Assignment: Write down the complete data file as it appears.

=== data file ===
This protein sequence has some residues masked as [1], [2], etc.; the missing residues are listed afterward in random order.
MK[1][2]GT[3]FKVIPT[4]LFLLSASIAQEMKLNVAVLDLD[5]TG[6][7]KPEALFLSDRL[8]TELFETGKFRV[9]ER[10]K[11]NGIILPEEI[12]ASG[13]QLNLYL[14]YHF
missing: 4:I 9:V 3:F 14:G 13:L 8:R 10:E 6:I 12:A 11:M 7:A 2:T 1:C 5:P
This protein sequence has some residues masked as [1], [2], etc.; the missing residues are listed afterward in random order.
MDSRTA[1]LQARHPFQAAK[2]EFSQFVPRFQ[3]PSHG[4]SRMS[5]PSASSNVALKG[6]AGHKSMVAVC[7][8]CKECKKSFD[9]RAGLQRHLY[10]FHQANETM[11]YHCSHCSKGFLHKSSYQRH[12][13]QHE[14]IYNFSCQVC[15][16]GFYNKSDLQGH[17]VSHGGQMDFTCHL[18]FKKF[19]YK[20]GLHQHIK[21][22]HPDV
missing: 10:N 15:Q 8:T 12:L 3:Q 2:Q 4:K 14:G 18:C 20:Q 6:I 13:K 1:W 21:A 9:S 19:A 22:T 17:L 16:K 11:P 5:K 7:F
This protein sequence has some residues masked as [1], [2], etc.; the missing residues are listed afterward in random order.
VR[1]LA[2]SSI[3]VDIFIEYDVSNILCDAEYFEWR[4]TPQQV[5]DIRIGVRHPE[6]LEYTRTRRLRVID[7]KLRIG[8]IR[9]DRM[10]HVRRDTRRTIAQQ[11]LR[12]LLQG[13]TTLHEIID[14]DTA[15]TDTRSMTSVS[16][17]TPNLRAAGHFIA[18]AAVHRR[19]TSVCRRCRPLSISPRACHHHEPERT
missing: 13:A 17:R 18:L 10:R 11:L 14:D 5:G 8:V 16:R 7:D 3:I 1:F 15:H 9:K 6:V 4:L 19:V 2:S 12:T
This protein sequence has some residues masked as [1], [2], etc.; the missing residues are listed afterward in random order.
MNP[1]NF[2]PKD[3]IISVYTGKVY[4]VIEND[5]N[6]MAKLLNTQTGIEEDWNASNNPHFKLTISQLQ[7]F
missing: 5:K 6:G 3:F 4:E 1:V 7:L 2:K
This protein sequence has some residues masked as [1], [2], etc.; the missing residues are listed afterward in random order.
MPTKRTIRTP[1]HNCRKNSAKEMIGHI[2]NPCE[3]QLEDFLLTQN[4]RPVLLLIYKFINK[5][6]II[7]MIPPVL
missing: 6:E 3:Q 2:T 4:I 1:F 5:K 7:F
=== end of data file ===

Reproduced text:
This protein sequence has some residues masked as [1], [2], etc.; the missing residues are listed afterward in random order.
MK[1][2]GT[3]FKVIPT[4]LFLLSASIAQEMKLNVAVLDLD[5]TG[6][7]KPEALFLSDRL[8]TELFETGKFRV[9]ER[10]K[11]NGIILPEEI[12]ASG[13]QLNLYL[14]YHF
missing: 4:I 9:V 3:F 14:G 13:L 8:R 10:E 6:I 12:A 11:M 7:A 2:T 1:C 5:P
This protein sequence has some residues masked as [1], [2], etc.; the missing residues are listed afterward in random order.
MDSRTA[1]LQARHPFQAAK[2]EFSQFVPRFQ[3]PSHG[4]SRMS[5]PSASSNVALKG[6]AGHKSMVAVC[7][8]CKECKKSFD[9]RAGLQRHLY[10]FHQANETM[11]YHCSHCSKGFLHKSSYQRH[12][13]QHE[14]IYNFSCQVC[15][16]GFYNKSDLQGH[17]VSHGGQMDFTCHL[18]FKKF[19]YK[20]GLHQHIK[21][22]HPDV
missing: 10:N 15:Q 8:T 12:L 3:Q 2:Q 4:K 14:G 18:C 20:Q 6:I 13:K 1:W 21:A 9:S 19:A 22:T 17:L 16:K 11:P 5:K 7:F
This protein sequence has some residues masked as [1], [2], etc.; the missing residues are listed afterward in random order.
VR[1]LA[2]SSI[3]VDIFIEYDVSNILCDAEYFEWR[4]TPQQV[5]DIRIGVRHPE[6]LEYTRTRRLRVID[7]KLRIG[8]IR[9]DRM[10]HVRRDTRRTIAQQ[11]LR[12]LLQG[13]TTLHEIID[14]DTA[15]TDTRSMTSVS[16][17]TPNLRAAGHFIA[18]AAVHRR[19]TSVCRRCRPLSISPRACHHHEPERT
missing: 13:A 17:R 18:L 10:R 11:L 14:D 5:G 8:V 16:R 7:D 3:I 1:F 15:H 9:K 6:V 4:L 19:V 2:S 12:T
This protein sequence has some residues masked as [1], [2], etc.; the missing residues are listed afterward in random order.
MNP[1]NF[2]PKD[3]IISVYTGKVY[4]VIEND[5]N[6]MAKLLNTQTGIEEDWNASNNPHFKLTISQLQ[7]F
missing: 5:K 6:G 3:F 4:E 1:V 7:L 2:K
This protein sequence has some residues masked as [1], [2], etc.; the missing residues are listed afterward in random order.
MPTKRTIRTP[1]HNCRKNSAKEMIGHI[2]NPCE[3]QLEDFLLTQN[4]RPVLLLIYKFINK[5][6]II[7]MIPPVL
missing: 6:E 3:Q 2:T 4:I 1:F 5:K 7:F